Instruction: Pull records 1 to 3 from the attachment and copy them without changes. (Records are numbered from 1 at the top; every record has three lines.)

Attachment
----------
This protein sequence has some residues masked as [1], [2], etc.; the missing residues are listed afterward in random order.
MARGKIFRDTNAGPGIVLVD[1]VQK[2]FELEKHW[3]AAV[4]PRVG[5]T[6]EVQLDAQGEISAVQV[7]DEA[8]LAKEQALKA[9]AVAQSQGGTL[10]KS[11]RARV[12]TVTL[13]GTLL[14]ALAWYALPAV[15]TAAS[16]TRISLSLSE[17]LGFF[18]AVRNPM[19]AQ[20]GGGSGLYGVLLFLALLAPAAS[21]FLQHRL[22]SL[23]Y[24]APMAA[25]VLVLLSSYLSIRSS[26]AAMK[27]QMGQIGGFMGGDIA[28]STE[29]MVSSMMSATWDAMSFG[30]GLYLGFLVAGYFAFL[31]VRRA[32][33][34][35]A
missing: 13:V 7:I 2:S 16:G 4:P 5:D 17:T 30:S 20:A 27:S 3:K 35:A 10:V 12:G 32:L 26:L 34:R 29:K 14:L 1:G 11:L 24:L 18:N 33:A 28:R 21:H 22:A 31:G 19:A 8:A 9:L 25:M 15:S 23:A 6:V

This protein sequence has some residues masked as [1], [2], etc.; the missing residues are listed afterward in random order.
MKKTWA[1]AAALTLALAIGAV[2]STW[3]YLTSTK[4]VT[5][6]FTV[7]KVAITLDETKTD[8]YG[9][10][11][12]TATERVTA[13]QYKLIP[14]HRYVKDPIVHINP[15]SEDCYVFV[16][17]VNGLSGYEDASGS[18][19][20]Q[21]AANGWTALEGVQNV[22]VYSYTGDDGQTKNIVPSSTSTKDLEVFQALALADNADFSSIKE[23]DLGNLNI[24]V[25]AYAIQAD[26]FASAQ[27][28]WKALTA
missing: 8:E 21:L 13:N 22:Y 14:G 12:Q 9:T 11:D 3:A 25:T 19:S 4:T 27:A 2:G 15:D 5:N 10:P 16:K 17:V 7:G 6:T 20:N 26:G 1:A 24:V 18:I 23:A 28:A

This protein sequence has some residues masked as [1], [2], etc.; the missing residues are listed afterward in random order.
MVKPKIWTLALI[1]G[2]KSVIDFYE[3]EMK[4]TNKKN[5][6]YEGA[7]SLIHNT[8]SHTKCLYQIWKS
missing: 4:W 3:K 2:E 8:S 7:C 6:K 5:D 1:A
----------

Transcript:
This protein sequence has some residues masked as [1], [2], etc.; the missing residues are listed afterward in random order.
MARGKIFRDTNAGPGIVLVD[1]VQK[2]FELEKHW[3]AAV[4]PRVG[5]T[6]EVQLDAQGEISAVQV[7]DEA[8]LAKEQALKA[9]AVAQSQGGTL[10]KS[11]RARV[12]TVTL[13]GTLL[14]ALAWYALPAV[15]TAAS[16]TRISLSLSE[17]LGFF[18]AVRNPM[19]AQ[20]GGGSGLYGVLLFLALLAPAAS[21]FLQHRL[22]SL[23]Y[24]APMAA[25]VLVLLSSYLSIRSS[26]AAMK[27]QMGQIGGFMGGDIA[28]STE[29]MVSSMMSATWDAMSFG[30]GLYLGFLVAGYFAFL[31]VRRA[32][33][34][35]A
missing: 13:V 7:I 2:S 16:G 4:P 5:D 17:T 30:S 20:A 27:S 3:K 35:A 10:V 12:G 32:L 26:L 34:R 29:K 14:L 1:G 11:L 24:L 18:N 33:A 28:R 21:H 22:A 31:G 19:A 8:A 9:L 25:M 15:S 23:A 6:V

This protein sequence has some residues masked as [1], [2], etc.; the missing residues are listed afterward in random order.
MKKTWA[1]AAALTLALAIGAV[2]STW[3]YLTSTK[4]VT[5][6]FTV[7]KVAITLDETKTD[8]YG[9][10][11][12]TATERVTA[13]QYKLIP[14]HRYVKDPIVHINP[15]SEDCYVFV[16][17]VNGLSGYEDASGS[18][19][20]Q[21]AANGWTALEGVQNV[22]VYSYTGDDGQTKNIVPSSTSTKDLEVFQALALADNADFSSIKE[23]DLGNLNI[24]V[25]AYAIQAD[26]FASAQ[27][28]WKALTA
missing: 8:E 21:L 13:N 22:Y 14:G 12:Q 9:T 11:D 3:A 25:T 19:S 4:T 27:A 2:G 15:D 5:N 10:P 16:K 17:V 7:G 6:T 20:N 26:G 1:A 24:V 18:I 23:A 28:A

This protein sequence has some residues masked as [1], [2], etc.; the missing residues are listed afterward in random order.
MVKPKIWTLALI[1]G[2]KSVIDFYE[3]EMK[4]TNKKN[5][6]YEGA[7]SLIHNT[8]SHTKCLYQIWKS
missing: 4:W 3:K 2:E 8:S 7:C 6:K 5:D 1:A